After World War II, Japan was slowly trying to recover from the economic devastation that follows such events. To build their economy, they knew they had to provide products that created value and that the world would want.
In order to help Japan, they enlisted the help of an American by the name of Dr. Frederick Deming to help get their quality control systems in line. Through this process, they found the formation of a word which now is a philosophy of life: Kaizen. In its raw translation, it means: "constant and never-ending improvement."
The Japanese take this concept seriously and it is adopted into all forms of their life. You should be always looking for ways to make it better. Ways to improve things that have a lasting impact. Not just today, but every damn day! Kaizen is not a word just to be used, it is a way of thinking that can improve not only your restaurant but your personal life as well.
Your brain is amazing! It truly is. When you ask it questions, it quickly searches the database in your head to give you an answer. Almost like a less accurate version of Siri on your iPhone. Ask and you shall receive.
The downside of that is that when you ask bad questions, your brain gives you bad answers. Garbage in, garbage out. If you ask yourself why your staff doesn’t do what you ask them to do, your brain returns the answer, “they don’t care!” Maybe but most likely it’s not true. You just focus on the negative and your brain gives you more of the same.
How do you stop this gloom and doom merry-go-round? Start asking better questions. In coaching, I do this all the time. When someone asks a disempowering question I just give them a nudge in a different direction by throwing out: “You need to ask a better question.”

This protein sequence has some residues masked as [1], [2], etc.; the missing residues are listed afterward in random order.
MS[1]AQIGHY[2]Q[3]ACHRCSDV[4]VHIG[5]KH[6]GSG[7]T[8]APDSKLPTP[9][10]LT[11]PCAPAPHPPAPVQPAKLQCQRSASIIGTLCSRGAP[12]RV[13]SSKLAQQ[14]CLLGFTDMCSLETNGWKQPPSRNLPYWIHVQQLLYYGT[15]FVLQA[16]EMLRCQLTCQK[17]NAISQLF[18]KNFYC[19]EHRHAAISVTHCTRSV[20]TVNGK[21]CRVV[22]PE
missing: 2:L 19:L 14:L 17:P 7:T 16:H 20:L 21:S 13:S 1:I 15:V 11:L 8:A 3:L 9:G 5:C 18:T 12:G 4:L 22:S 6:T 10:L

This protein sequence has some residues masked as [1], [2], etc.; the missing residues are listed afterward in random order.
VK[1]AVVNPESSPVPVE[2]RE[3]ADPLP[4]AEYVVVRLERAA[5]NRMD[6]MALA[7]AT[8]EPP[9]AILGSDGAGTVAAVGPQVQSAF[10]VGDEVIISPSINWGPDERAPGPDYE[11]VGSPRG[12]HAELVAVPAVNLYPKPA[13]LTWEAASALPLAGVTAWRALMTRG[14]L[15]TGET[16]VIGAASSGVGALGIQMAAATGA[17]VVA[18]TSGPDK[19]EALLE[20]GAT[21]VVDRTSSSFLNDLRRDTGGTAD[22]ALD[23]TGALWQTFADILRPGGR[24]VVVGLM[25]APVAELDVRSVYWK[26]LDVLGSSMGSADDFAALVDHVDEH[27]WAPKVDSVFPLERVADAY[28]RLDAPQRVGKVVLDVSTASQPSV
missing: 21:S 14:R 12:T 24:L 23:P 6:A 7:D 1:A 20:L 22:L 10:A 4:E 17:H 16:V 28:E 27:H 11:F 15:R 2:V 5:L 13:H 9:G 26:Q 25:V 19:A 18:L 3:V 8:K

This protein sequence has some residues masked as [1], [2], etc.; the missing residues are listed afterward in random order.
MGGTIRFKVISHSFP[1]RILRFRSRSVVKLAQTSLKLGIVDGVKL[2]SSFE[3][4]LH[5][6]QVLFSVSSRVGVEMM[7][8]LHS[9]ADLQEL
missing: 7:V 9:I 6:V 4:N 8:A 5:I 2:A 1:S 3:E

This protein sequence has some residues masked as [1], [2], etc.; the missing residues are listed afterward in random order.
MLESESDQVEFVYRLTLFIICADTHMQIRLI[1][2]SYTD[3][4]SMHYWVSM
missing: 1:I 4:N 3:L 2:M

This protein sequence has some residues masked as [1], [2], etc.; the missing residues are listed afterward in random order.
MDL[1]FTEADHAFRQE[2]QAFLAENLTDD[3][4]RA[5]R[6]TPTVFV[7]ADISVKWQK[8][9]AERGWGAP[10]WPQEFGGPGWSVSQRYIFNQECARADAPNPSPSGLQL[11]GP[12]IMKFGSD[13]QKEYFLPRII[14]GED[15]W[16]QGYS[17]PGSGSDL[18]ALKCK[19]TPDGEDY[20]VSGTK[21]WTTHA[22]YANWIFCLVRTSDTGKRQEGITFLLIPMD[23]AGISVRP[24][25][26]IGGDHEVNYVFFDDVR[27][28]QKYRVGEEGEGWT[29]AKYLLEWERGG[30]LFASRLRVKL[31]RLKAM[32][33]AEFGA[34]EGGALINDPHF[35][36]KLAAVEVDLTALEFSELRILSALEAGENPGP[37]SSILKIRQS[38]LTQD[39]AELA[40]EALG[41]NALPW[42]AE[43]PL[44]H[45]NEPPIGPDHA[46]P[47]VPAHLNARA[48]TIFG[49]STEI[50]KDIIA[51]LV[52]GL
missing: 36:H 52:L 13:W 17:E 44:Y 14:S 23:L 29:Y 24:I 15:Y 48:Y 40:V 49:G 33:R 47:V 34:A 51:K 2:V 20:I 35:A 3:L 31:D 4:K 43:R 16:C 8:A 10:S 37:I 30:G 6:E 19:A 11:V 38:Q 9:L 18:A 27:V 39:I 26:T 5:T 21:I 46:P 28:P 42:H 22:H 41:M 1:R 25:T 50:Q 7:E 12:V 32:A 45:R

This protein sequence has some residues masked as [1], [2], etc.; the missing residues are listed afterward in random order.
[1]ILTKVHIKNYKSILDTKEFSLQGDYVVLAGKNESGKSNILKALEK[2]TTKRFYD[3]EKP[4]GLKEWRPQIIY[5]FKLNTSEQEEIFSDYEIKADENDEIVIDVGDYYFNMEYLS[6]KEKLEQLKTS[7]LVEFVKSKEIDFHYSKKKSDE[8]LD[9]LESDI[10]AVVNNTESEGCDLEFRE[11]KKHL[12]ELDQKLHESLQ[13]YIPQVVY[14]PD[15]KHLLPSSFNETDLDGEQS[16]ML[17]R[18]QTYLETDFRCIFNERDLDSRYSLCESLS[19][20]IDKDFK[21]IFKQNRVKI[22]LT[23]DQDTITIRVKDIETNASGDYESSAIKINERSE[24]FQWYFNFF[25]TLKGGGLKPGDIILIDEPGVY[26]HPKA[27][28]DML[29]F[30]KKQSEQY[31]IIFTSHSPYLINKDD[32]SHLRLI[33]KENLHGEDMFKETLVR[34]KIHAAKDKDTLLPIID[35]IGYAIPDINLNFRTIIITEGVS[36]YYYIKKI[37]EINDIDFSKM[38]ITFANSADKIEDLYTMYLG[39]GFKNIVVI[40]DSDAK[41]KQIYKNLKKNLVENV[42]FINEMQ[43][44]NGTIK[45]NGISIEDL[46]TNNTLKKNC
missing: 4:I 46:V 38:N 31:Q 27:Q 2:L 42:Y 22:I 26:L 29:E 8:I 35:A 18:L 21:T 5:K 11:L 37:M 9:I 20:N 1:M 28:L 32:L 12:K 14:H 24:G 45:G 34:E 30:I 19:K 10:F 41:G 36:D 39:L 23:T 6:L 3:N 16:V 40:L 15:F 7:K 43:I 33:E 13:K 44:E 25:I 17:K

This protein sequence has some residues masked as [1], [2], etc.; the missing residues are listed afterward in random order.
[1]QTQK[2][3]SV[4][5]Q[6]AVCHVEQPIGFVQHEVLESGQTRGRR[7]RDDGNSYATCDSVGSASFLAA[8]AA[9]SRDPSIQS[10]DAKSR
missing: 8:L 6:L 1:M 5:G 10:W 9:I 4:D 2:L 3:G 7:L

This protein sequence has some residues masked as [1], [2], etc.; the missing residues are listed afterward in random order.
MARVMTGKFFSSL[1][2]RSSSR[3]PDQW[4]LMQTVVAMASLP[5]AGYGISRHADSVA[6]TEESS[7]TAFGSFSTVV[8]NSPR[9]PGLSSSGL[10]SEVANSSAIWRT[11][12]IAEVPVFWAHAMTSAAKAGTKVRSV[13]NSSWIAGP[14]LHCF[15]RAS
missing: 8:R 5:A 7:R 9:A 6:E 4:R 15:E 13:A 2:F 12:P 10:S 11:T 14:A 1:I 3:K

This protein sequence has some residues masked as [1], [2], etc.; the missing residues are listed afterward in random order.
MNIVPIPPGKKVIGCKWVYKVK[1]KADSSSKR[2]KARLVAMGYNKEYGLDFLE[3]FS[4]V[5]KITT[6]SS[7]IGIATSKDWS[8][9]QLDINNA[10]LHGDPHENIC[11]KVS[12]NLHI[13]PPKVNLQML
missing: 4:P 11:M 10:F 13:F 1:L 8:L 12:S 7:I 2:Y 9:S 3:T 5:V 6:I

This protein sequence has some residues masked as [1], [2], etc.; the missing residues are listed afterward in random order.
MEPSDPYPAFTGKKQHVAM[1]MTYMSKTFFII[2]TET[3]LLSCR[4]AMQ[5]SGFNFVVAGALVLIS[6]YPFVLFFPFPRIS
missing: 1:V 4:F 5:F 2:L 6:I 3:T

Instead of, “Why doesn’t my staff do what I tell them?” Reframe that question to one you probably should be asking, “Have I been the leader they need and shown them exactly what I expect?” One sure way to tell if you are asking better questions is the general tone they take.
Bad questions have a tone that is whiny, powerless, blame, and shameful. They come out as being a victim of circumstances. They shut people down because they break people down.
Quality questions have a tone of confidence that is powerful, sure, commanding, and inspiring. They come out as being in control of circumstances. They get people to follow you because they elicit trust in you as a leader.
You have basically two ways to deal with things when they pop up: you can be reactive or proactive.
A reaction is how most respond to situations. It’s primal and emotional. It is also volatile hard to control. When you react, you show people you don’t have control and that erodes trust among your team. Once you lose trust, you’ve lost your ability to lead a team effectively. Now can trust be rebuilt? Yes. Will it take time? Depending on how many times you keep breaking down the trust circle. The more reactionary you are, the harder it is to come back.